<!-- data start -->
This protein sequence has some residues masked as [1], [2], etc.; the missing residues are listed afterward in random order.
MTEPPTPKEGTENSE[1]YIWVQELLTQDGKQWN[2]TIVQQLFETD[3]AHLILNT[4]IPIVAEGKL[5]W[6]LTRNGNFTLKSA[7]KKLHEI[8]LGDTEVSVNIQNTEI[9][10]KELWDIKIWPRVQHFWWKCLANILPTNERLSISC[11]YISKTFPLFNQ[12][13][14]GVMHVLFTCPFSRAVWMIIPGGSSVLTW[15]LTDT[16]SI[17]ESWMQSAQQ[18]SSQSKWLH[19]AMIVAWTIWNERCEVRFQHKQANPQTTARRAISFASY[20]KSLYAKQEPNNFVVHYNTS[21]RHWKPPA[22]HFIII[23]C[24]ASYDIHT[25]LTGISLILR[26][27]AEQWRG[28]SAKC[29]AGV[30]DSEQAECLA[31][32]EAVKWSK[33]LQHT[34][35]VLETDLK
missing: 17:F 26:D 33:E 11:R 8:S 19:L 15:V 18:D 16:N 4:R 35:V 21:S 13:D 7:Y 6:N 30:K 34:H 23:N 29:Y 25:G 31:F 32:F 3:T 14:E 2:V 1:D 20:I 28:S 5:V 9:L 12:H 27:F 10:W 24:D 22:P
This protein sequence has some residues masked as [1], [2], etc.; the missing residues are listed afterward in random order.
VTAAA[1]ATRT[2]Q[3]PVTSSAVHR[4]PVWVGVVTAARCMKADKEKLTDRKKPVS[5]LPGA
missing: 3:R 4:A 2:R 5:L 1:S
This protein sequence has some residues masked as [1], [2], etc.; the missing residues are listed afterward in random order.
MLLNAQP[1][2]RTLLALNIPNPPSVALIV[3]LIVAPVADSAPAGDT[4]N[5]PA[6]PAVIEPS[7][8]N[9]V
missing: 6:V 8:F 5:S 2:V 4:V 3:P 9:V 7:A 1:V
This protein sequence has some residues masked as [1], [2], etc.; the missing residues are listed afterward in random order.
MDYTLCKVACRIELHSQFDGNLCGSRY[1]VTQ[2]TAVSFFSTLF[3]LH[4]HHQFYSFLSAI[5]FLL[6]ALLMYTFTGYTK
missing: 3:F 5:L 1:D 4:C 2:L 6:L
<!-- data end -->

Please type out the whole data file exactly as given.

This protein sequence has some residues masked as [1], [2], etc.; the missing residues are listed afterward in random order.
MTEPPTPKEGTENSE[1]YIWVQELLTQDGKQWN[2]TIVQQLFETD[3]AHLILNT[4]IPIVAEGKL[5]W[6]LTRNGNFTLKSA[7]KKLHEI[8]LGDTEVSVNIQNTEI[9][10]KELWDIKIWPRVQHFWWKCLANILPTNERLSISC[11]YISKTFPLFNQ[12][13][14]GVMHVLFTCPFSRAVWMIIPGGSSVLTW[15]LTDT[16]SI[17]ESWMQSAQQ[18]SSQSKWLH[19]AMIVAWTIWNERCEVRFQHKQANPQTTARRAISFASY[20]KSLYAKQEPNNFVVHYNTS[21]RHWKPPA[22]HFIII[23]C[24]ASYDIHT[25]LTGISLILR[26][27]AEQWRG[28]SAKC[29]AGV[30]DSEQAECLA[31][32]EAVKWSK[33]LQHT[34][35]VLETDLK
missing: 17:F 26:D 33:E 11:R 8:S 19:L 15:V 18:D 16:N 4:R 35:V 21:S 13:D 7:Y 6:N 30:K 34:H 23:N 29:Y 25:G 31:F 32:F 3:T 14:E 2:V 1:D 20:I 28:S 5:V 9:L 12:H 27:F 10:W 24:D 22:P
This protein sequence has some residues masked as [1], [2], etc.; the missing residues are listed afterward in random order.
VTAAA[1]ATRT[2]Q[3]PVTSSAVHR[4]PVWVGVVTAARCMKADKEKLTDRKKPVS[5]LPGA
missing: 3:R 4:A 2:R 5:L 1:S
This protein sequence has some residues masked as [1], [2], etc.; the missing residues are listed afterward in random order.
MLLNAQP[1][2]RTLLALNIPNPPSVALIV[3]LIVAPVADSAPAGDT[4]N[5]PA[6]PAVIEPS[7][8]N[9]V
missing: 6:V 8:F 5:S 2:V 4:V 3:P 9:V 7:A 1:V
This protein sequence has some residues masked as [1], [2], etc.; the missing residues are listed afterward in random order.
MDYTLCKVACRIELHSQFDGNLCGSRY[1]VTQ[2]TAVSFFSTLF[3]LH[4]HHQFYSFLSAI[5]FLL[6]ALLMYTFTGYTK
missing: 3:F 5:L 1:D 4:C 2:L 6:L